6. Punch down dough to remove all the air bubbles and then shape into smooth balls (20-30 depending on the portion size desired). Indent and make a large hole in the middle of the dough and push out the sides to form a small, even-sided bowl shape. Fill with 1 tbsp of emu meat mix, then wrap the edges around the filling so that they meet at the top (like putting something in a bag and gathering it at the top with an elastic band). Take the gathers at the top in one hand and with the other at the base of the bun ball, twist slightly to create the signature bao puckering at the top.

  7. Place each bun on a square of parchment paper and into a bamboo steamer. Allow to proof again in a warm place until the dough springs back slightly when touched and place steamer basket on top of pain of boiling water. Steam for 12 minutes.

Tips:

  • Don’t overproof the dough as this will lead the buns to go wrinkly and to collapse.

  • When the buns are finished steaming, slight open the lid and allow them to sit in the steamer basket for 6 more minutes before taking lid off fully - this will stop them from collapsing also.

  • You can also make these by braising kangaroo tails in the same way.

  • Serve these buns with the traditional condiments of oyster or plum sauce or try with our Pickled Native Ginger and Quandong dipping sauce for that extra Australian flavour (coming up in our next blog post).

Interesting Fact:

Did you know that the female Emu makes a very cool, deep drumming sound? Since we are using Emu drums in this recipe we thought this was kinda neat! Check it out


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Sustainable WA Prawns

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Sustainable WA Prawns

Do you ever ask your fishmonger or restaurant waiter where the seafood you are eating is coming from? It is an important question, and one that can drive and change the way fish and shellfish are caught and then sold here in Australia.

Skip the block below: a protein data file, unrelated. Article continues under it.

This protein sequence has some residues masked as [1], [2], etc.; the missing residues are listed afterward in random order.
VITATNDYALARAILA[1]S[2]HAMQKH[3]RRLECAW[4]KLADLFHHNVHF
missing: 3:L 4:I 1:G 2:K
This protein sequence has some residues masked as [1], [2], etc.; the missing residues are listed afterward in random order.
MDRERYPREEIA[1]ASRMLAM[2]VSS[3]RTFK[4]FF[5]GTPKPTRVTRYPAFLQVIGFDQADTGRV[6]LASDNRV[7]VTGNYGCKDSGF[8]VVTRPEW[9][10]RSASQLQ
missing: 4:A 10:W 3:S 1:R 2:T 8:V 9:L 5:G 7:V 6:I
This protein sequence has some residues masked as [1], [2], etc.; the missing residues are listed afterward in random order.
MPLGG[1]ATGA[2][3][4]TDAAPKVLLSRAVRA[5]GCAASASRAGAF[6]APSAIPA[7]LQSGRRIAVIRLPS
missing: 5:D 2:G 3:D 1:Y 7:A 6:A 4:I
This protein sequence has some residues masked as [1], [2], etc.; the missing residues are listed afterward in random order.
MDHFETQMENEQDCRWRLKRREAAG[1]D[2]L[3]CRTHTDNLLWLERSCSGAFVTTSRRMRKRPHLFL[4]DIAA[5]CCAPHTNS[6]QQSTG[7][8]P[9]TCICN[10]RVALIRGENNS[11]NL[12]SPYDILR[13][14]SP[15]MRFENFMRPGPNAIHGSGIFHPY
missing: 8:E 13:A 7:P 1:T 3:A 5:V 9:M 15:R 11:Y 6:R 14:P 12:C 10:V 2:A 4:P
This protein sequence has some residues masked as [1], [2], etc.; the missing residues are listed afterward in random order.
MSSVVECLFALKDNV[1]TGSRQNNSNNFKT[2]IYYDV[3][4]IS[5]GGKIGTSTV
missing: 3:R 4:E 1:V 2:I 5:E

We are a long way from achieving and maintaining the sustainable fishing practices of countries such as Norway, which currently holds the title for most sustainable fishing in the world. However,   by making an informed decision about what fish we buy and eat, keeping in mind those species which are 'over-fished', each individual contributes to the development of a completely sustainable fishing industry.

Let's take a look at the local market and a big local favourite: West Australian prawns. It is important to remember that eating local does not always mean that you are eating sustainably. See below for a list of WA prawns and their sustainability status plus the best seasons and ways to prepare them!

 

Wild caught Endeavour and Banana Prawns: Fished in the tropical waters of northern WA (and QLD), banana prawns are short-lived and fast-growing (these are two good signs). Stocks are healthy and these prawns are caught by otter trawler (at the sea surface) in WA, minimising sea bed and habitat impact. There is still a problem with by-catch reduction, with many species such as turtles and endangered sea snaked being caught up in the fishing equipment. Small-scale WA fisheries do not appear to be having a major impact on the decline in turtle numbers. So eat banana and endeavour prawns on occasion, perhaps chilled in a salad or tossed through pasta, but take care not to eat them everyday!

Western King Prawn: Available almost year round, King Prawn stocks are considered stable from fisheries including Exmouth and Shark Bay. It is still recommended that these be eaten in moderation as bottom trawlers are still used to harvest King prawns and the effects of this on the habitat are still to be seen. If anything, it would be more sustainable to eat Spencer Gulf King prawns from South Australia as the sustainability rating here is much higher. But, keep to Shark Bay and Exmouth if you prefer to stay with WA and watch out for their 2017 rating. King Prawns are perfect marinated with lemon myrtle and pepperberry and charred on the barbecue.